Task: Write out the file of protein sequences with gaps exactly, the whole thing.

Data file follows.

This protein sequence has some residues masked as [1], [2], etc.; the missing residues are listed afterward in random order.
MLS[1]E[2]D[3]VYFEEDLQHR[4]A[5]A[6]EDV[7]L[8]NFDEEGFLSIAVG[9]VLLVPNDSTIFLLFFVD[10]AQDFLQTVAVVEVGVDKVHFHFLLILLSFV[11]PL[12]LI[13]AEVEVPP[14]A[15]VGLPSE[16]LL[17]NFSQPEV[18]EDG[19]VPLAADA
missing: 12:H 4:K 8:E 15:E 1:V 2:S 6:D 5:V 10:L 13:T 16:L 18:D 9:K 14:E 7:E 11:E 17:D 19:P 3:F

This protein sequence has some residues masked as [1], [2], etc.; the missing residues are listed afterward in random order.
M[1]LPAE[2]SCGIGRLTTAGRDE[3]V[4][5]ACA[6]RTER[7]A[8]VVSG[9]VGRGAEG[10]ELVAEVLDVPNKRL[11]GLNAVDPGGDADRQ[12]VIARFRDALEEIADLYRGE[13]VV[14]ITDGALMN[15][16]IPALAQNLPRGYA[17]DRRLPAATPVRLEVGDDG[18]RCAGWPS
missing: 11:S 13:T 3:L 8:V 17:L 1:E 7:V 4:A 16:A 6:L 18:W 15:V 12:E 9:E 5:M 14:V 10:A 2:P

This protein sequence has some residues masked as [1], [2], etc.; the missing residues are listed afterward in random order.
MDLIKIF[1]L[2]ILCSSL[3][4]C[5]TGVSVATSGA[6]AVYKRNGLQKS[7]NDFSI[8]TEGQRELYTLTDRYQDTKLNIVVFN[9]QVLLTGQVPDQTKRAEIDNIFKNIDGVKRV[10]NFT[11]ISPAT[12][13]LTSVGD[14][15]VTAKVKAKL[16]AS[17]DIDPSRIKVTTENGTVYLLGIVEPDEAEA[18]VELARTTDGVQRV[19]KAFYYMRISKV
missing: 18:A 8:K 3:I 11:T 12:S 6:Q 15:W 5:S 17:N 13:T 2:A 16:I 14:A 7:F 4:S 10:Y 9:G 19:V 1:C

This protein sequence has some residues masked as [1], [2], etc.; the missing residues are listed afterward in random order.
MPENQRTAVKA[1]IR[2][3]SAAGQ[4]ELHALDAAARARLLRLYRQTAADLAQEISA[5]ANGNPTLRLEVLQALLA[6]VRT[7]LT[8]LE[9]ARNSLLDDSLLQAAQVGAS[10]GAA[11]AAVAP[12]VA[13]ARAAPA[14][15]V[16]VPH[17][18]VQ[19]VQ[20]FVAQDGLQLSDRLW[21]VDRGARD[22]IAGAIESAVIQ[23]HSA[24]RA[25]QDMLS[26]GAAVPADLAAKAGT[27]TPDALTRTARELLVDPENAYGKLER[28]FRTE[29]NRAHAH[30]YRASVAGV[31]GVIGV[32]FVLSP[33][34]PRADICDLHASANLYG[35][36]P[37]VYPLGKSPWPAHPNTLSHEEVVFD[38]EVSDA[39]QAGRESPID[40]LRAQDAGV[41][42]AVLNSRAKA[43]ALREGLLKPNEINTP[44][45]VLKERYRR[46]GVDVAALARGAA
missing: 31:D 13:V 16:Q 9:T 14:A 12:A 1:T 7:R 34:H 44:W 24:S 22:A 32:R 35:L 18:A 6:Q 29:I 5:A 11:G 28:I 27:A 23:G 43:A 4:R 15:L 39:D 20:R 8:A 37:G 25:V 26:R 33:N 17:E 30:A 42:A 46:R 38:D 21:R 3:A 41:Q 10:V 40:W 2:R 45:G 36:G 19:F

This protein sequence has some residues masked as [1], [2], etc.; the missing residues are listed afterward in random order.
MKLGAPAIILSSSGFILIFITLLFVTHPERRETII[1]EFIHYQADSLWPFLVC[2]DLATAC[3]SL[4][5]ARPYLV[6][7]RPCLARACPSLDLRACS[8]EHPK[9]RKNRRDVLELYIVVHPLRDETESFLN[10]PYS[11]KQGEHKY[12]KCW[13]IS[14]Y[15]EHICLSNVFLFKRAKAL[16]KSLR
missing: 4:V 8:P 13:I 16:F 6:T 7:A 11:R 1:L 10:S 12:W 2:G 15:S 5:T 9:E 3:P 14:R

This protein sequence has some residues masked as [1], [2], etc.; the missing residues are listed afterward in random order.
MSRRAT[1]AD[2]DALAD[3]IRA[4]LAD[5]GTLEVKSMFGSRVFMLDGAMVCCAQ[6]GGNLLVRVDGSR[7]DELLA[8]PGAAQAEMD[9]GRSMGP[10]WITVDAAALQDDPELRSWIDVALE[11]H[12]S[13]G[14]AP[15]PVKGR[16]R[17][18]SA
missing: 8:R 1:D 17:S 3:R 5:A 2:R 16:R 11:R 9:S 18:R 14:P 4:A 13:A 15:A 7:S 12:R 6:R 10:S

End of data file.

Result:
This protein sequence has some residues masked as [1], [2], etc.; the missing residues are listed afterward in random order.
MLS[1]E[2]D[3]VYFEEDLQHR[4]A[5]A[6]EDV[7]L[8]NFDEEGFLSIAVG[9]VLLVPNDSTIFLLFFVD[10]AQDFLQTVAVVEVGVDKVHFHFLLILLSFV[11]PL[12]LI[13]AEVEVPP[14]A[15]VGLPSE[16]LL[17]NFSQPEV[18]EDG[19]VPLAADA
missing: 12:H 4:K 8:E 15:E 1:V 2:S 6:D 5:V 10:L 13:T 16:L 18:D 9:K 14:E 7:E 11:E 17:D 19:P 3:F

This protein sequence has some residues masked as [1], [2], etc.; the missing residues are listed afterward in random order.
M[1]LPAE[2]SCGIGRLTTAGRDE[3]V[4][5]ACA[6]RTER[7]A[8]VVSG[9]VGRGAEG[10]ELVAEVLDVPNKRL[11]GLNAVDPGGDADRQ[12]VIARFRDALEEIADLYRGE[13]VV[14]ITDGALMN[15][16]IPALAQNLPRGYA[17]DRRLPAATPVRLEVGDDG[18]RCAGWPS
missing: 11:S 13:T 3:L 8:V 17:L 1:E 7:V 4:A 16:A 6:L 18:W 15:V 12:E 9:E 5:M 14:V 10:A 2:P

This protein sequence has some residues masked as [1], [2], etc.; the missing residues are listed afterward in random order.
MDLIKIF[1]L[2]ILCSSL[3][4]C[5]TGVSVATSGA[6]AVYKRNGLQKS[7]NDFSI[8]TEGQRELYTLTDRYQDTKLNIVVFN[9]QVLLTGQVPDQTKRAEIDNIFKNIDGVKRV[10]NFT[11]ISPAT[12][13]LTSVGD[14][15]VTAKVKAKL[16]AS[17]DIDPSRIKVTTENGTVYLLGIVEPDEAEA[18]VELARTTDGVQRV[19]KAFYYMRISKV
missing: 18:A 8:K 3:I 11:T 12:S 6:Q 15:W 5:S 17:N 13:T 2:A 16:I 14:A 7:F 4:S 10:Y 9:G 19:V 1:C

This protein sequence has some residues masked as [1], [2], etc.; the missing residues are listed afterward in random order.
MPENQRTAVKA[1]IR[2][3]SAAGQ[4]ELHALDAAARARLLRLYRQTAADLAQEISA[5]ANGNPTLRLEVLQALLA[6]VRT[7]LT[8]LE[9]ARNSLLDDSLLQAAQVGAS[10]GAA[11]AAVAP[12]VA[13]ARAAPA[14][15]V[16]VPH[17][18]VQ[19]VQ[20]FVAQDGLQLSDRLW[21]VDRGARD[22]IAGAIESAVIQ[23]HSA[24]RA[25]QDMLS[26]GAAVPADLAAKAGT[27]TPDALTRTARELLVDPENAYGKLER[28]FRTE[29]NRAHAH[30]YRASVAGV[31]GVIGV[32]FVLSP[33][34]PRADICDLHASANLYG[35][36]P[37]VYPLGKSPWPAHPNTLSHEEVVFD[38]EVSDA[39]QAGRESPID[40]LRAQDAGV[41][42]AVLNSRAKA[43]ALREGLLKPNEINTP[44][45]VLKERYRR[46]GVDVAALARGAA
missing: 31:D 13:V 16:Q 9:T 14:A 12:A 1:T 7:R 34:H 44:W 24:S 22:A 32:R 35:L 18:A 6:Q 29:I 5:A 11:G 28:I 27:A 23:G 43:A 4:R 15:L 39:D 20:R 8:A 37:G 25:V 26:R 33:N 17:E 30:A 42:A 46:R 38:D 21:R 3:A 41:Q 10:V 40:W 2:R 45:G 36:G 19:F

This protein sequence has some residues masked as [1], [2], etc.; the missing residues are listed afterward in random order.
MKLGAPAIILSSSGFILIFITLLFVTHPERRETII[1]EFIHYQADSLWPFLVC[2]DLATAC[3]SL[4][5]ARPYLV[6][7]RPCLARACPSLDLRACS[8]EHPK[9]RKNRRDVLELYIVVHPLRDETESFLN[10]PYS[11]KQGEHKY[12]KCW[13]IS[14]Y[15]EHICLSNVFLFKRAKAL[16]KSLR
missing: 4:V 8:P 13:I 16:F 6:T 7:A 11:R 1:L 10:S 12:W 2:G 15:S 5:T 9:E 3:P 14:R

This protein sequence has some residues masked as [1], [2], etc.; the missing residues are listed afterward in random order.
MSRRAT[1]AD[2]DALAD[3]IRA[4]LAD[5]GTLEVKSMFGSRVFMLDGAMVCCAQ[6]GGNLLVRVDGSR[7]DELLA[8]PGAAQAEMD[9]GRSMGP[10]WITVDAAALQDDPELRSWIDVALE[11]H[12]S[13]G[14]AP[15]PVKGR[16]R[17][18]SA
missing: 8:R 1:D 17:S 3:R 5:A 2:R 16:R 11:R 9:S 18:R 14:P 4:A 13:A 15:A 7:S 12:R 6:R 10:S